Stories tagged nurture

A new study suggests that people raised as the eldest child in a family have markedly higher IQs than thier younger siblings.

This is good news for my big brother, bad news for me, and very, very bad news for all my imaginary little brothers and sisters. But they've always been pretty dense.

May
03
2007

Crowds gather at the Berlin Zoo to see the polar bear cub Knut: Photo by Claudius Prosser at flicker.com
Crowds gather at the Berlin Zoo to see the polar bear cub Knut: Photo by Claudius Prosser at flicker.com

Poor Knut! The polar bear cub, abandoned by its mother, has been raised by zookeepers. As we reported in March, some “animal rights activists” demanded that the bear be killed, rather than be raised by humans. This led to great interest in the furry little fellow.

But all good things must come to an end. At five months of age, Knut is looking less and less like an adorable little cub, and more like a full-grown adult every day.

Animals that must fend for themselves as soon as they are born – many fish, insects, and reptiles – often hatch as fully formed, miniature versions of the adult. (Some may go through a larval stage, but development finishes early, long before the animal has reached its full adult size.) Animals that receive care from their parents, however – mammals and most birds – often look very different as children than they do as adults. Certain features are not yet fully developed. Scientists speculate that the parents are genetically programmed to respond in a caring manner to the infant appearance.

(This certainly seems to be the case with humans – just watch everybody ooh and ahh over a baby.)

In fact, the instinct is so strong that it even works across species. Newborn Knut, with his large head and small nose, reminds us of a baby’s features, and we react the same way. An adult bear, with its full snout, no longer generates this reaction. As we noted earlier, our ideas of “cuteness” can influence our feelings about nature, and which animals we are more likely to protect.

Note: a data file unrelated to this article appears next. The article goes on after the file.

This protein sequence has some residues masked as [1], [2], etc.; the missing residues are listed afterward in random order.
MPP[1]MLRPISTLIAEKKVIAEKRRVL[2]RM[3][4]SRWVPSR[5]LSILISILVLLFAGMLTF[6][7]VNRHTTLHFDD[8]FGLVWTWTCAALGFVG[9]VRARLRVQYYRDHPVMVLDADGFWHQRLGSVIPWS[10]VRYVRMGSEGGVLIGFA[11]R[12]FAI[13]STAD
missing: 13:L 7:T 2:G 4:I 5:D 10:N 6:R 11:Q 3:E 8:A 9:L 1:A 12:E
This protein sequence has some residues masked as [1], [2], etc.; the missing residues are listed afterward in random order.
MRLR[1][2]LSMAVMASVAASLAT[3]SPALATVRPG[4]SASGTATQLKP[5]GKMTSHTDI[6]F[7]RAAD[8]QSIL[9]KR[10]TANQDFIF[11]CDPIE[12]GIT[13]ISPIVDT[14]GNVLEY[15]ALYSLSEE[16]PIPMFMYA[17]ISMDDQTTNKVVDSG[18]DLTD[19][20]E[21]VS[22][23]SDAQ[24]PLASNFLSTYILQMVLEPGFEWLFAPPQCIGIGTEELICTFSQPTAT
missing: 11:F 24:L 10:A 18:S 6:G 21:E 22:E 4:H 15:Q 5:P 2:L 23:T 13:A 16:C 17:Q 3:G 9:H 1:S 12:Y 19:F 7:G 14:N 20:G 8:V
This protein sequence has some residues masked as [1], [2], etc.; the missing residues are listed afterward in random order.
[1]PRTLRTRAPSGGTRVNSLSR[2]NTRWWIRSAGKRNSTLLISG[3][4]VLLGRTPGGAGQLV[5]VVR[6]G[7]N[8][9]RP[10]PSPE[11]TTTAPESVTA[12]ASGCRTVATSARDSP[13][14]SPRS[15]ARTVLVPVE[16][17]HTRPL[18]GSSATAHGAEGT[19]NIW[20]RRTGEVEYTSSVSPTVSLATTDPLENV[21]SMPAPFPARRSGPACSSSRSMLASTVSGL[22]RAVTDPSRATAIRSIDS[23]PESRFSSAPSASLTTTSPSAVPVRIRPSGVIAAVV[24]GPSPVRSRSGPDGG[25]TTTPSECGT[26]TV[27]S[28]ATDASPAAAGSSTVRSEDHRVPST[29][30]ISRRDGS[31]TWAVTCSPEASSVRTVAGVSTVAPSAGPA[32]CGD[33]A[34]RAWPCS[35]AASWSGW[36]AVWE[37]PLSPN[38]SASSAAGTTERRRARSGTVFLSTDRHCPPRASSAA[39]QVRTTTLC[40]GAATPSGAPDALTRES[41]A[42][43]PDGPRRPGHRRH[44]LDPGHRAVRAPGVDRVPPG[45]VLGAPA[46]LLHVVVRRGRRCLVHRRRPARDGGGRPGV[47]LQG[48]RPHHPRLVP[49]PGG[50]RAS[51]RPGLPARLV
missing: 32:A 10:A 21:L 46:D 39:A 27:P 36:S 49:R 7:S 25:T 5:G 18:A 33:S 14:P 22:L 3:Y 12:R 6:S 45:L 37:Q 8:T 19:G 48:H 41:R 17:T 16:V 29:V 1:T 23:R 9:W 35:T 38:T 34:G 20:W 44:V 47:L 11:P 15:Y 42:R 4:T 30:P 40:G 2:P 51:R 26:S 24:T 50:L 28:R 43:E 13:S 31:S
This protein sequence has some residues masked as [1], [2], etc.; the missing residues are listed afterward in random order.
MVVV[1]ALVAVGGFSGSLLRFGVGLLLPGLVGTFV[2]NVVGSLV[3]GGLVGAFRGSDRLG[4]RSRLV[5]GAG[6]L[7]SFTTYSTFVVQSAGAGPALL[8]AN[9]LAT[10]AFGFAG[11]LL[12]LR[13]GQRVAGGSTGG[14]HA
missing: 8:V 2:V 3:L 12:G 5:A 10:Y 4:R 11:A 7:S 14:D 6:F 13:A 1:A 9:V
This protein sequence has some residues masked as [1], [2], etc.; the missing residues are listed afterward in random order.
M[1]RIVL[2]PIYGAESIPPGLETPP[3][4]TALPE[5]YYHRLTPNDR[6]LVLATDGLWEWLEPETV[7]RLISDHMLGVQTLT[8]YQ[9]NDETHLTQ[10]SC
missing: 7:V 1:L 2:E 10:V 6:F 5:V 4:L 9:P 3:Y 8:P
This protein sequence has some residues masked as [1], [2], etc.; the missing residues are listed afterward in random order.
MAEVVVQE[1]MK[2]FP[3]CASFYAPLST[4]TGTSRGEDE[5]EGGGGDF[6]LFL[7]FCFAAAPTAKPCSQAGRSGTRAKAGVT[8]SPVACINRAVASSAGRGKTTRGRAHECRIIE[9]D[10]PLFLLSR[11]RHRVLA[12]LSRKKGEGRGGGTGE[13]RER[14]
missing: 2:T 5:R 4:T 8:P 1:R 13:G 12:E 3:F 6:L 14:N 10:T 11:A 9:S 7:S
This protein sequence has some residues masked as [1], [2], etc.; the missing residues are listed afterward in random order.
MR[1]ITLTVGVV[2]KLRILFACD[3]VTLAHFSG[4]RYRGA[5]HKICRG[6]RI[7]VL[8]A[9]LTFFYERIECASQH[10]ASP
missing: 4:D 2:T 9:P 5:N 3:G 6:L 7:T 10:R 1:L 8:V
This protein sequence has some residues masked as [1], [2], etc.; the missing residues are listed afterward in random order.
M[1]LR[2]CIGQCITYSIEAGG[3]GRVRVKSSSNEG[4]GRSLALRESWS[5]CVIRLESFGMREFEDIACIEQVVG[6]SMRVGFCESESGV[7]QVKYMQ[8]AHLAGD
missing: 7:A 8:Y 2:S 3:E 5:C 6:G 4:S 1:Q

Jun
13
2006

Racing Clone?: Mules are the first cloned animal to be pitted against each other in a race to see if there are differences between genetic make-up and physical training. (Photo by doctor_bob)
Racing Clone?: Mules are the first cloned animal to be pitted against each other in a race to see if there are differences between genetic make-up and physical training. (Photo by doctor_bob)

The differences between genetics and natural development have been theoretical discussions, up until a mule race earlier this month in Nevada.

Two cloned mules, with identical DNA, were part of the field of eight mules in a race at the Winnemucca Mule Races, Show & Draft Horse Challenge. But the results from the races were far from conclusive.

The brother clones finished third and seventh in the race against six other regularly bred mules. Clone number-one, Idaho Gem, was third in the 350-yard sprint with a time of 21.246 seconds. Idaho Star was in seventh place with a time of 22.181 seconds. The winning mule finished 2.5 lengths ahead of Idaho Gem with a time of 20.866 seconds.

So from that race, at least, there were no clear-cut answers to the differences between nature (genetics) and nurture (environmental impacts on development).

The racing finals that day were the first to match identical clones against each other in a race. The brothers had each won their preliminary heats the day before (with the same jockey riding each mule, by the way) to match up in the final race. Obviously, the same jockey wasn’t able to ride both mules in the final race.

Mules are an interesting species to do cloning research on. They are the offspring of a male donkey and a female horse, and usually are sterile. But with the cloned mules, identical DNA was taken from a fetus produced of the same parents that sired a champion mule racer.

But beyond that, cloning researchers are excited about the experiment for a lot bigger reason than wagering, however. They think the experiment with cloned mules could lead to break through information on treating cancer.

Equine animals have significantly lower cancer rates than humans and through the cloning process, cancer researchers are hoping to find out what advantages they might have over humans. Of particular interest is how their levels of calcium might impact their chances of developing cancer.

Not everyone is excited about the prospect of cloned mules, Spokespeople from the Humane Society of the United States object to the project noting that there currently is no shortage of horses or mules in the world and that the animals shouldn’t be exposed to the risks that come in cloning experiments.

What do you think? Does the possible knowledge we might gain from this research out-weigh potential risks to the animals? Are we playing Dr. Frankenstein games with these animals?